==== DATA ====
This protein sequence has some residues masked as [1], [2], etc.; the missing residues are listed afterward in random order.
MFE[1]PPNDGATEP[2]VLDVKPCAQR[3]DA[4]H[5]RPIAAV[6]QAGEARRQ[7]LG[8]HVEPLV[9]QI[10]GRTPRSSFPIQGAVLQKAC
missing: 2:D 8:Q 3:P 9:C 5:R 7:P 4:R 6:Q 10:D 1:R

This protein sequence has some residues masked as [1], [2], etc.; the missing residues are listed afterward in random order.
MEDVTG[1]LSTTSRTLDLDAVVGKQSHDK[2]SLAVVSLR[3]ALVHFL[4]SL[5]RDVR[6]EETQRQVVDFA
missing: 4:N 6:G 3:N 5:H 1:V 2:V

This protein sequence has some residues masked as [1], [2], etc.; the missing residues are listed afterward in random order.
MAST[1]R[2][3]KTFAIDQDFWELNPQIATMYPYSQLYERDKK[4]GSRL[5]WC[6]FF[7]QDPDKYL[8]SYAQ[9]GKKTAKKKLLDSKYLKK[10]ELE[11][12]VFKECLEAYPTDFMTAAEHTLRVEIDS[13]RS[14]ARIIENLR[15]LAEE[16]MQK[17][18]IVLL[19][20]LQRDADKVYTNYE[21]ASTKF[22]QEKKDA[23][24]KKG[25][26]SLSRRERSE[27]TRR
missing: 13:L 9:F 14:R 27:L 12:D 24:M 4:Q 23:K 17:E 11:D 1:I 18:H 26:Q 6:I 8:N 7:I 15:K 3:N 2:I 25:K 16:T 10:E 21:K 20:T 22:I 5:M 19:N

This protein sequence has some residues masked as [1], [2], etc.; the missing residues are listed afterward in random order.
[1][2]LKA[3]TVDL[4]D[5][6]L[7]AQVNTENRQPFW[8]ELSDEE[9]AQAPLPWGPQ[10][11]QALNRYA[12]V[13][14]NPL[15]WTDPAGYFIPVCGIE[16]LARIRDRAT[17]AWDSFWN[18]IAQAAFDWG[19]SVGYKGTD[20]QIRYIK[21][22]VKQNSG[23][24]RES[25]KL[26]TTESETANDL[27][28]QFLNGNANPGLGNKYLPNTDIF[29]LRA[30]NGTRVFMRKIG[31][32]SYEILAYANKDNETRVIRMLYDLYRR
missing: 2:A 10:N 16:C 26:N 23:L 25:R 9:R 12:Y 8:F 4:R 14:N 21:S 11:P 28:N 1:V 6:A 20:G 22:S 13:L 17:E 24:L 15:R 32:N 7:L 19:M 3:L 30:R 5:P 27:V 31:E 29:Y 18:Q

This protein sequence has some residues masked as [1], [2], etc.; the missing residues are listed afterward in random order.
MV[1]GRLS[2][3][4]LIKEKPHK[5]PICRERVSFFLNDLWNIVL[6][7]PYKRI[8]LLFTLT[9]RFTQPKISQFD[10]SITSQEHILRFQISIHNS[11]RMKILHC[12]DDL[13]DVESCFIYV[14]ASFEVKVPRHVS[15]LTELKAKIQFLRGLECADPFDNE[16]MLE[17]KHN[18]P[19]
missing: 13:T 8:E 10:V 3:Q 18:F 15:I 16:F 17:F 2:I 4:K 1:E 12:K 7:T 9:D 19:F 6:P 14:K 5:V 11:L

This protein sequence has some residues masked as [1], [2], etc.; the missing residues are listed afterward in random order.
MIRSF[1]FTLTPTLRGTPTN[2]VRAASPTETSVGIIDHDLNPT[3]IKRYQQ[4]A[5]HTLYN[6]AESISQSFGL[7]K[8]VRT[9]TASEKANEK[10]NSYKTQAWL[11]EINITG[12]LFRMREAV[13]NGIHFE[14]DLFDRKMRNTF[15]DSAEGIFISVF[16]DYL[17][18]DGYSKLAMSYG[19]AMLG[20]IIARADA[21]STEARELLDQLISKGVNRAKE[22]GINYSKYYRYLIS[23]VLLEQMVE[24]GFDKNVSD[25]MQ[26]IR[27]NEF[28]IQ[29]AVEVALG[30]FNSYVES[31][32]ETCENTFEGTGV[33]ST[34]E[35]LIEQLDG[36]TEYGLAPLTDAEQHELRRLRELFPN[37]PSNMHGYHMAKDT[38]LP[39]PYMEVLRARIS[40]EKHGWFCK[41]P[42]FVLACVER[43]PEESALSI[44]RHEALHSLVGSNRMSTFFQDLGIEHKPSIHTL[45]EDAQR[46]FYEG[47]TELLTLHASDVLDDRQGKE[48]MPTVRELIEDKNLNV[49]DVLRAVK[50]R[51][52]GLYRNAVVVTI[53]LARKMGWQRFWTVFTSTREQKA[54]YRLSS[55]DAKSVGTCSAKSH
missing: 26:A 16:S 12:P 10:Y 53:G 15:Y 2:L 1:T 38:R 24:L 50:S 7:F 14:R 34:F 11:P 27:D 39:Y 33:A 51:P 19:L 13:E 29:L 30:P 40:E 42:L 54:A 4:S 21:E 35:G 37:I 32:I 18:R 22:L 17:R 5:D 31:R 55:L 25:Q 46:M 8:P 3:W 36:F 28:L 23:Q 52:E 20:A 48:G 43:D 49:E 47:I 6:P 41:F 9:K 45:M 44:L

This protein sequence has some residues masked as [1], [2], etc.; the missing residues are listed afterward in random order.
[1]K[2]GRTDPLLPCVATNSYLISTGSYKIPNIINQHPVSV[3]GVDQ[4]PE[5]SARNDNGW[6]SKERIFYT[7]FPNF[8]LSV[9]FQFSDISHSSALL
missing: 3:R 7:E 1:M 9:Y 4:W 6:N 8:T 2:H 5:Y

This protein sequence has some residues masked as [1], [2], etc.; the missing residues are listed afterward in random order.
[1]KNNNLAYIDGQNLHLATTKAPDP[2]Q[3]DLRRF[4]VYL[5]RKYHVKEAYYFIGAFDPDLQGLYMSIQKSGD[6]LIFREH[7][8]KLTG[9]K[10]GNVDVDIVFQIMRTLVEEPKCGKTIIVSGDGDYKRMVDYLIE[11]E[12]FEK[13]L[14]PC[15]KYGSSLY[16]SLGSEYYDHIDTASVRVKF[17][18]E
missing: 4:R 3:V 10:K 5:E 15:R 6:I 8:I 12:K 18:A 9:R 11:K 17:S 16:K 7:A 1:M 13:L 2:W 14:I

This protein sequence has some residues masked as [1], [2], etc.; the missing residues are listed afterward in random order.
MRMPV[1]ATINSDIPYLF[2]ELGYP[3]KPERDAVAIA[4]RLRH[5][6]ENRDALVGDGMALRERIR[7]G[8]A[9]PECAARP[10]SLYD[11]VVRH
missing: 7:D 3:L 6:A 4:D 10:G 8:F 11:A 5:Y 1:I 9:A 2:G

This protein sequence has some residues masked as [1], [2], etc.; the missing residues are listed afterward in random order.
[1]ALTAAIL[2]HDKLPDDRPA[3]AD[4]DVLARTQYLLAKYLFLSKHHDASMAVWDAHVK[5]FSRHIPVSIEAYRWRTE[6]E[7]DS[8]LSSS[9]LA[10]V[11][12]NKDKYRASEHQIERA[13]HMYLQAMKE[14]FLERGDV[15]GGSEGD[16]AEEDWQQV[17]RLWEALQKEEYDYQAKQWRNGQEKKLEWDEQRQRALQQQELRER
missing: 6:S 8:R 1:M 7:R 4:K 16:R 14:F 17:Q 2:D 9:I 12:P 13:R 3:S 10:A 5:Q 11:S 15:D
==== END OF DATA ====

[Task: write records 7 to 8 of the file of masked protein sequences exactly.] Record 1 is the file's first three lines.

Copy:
This protein sequence has some residues masked as [1], [2], etc.; the missing residues are listed afterward in random order.
[1]K[2]GRTDPLLPCVATNSYLISTGSYKIPNIINQHPVSV[3]GVDQ[4]PE[5]SARNDNGW[6]SKERIFYT[7]FPNF[8]LSV[9]FQFSDISHSSALL
missing: 3:R 7:E 1:M 9:Y 4:W 6:N 8:T 2:H 5:Y

This protein sequence has some residues masked as [1], [2], etc.; the missing residues are listed afterward in random order.
[1]KNNNLAYIDGQNLHLATTKAPDP[2]Q[3]DLRRF[4]VYL[5]RKYHVKEAYYFIGAFDPDLQGLYMSIQKSGD[6]LIFREH[7][8]KLTG[9]K[10]GNVDVDIVFQIMRTLVEEPKCGKTIIVSGDGDYKRMVDYLIE[11]E[12]FEK[13]L[14]PC[15]KYGSSLY[16]SLGSEYYDHIDTASVRVKF[17][18]E
missing: 4:R 3:V 10:K 5:E 15:R 6:I 8:I 12:K 18:A 9:R 11:K 17:S 16:K 7:A 1:M 13:L 2:W 14:I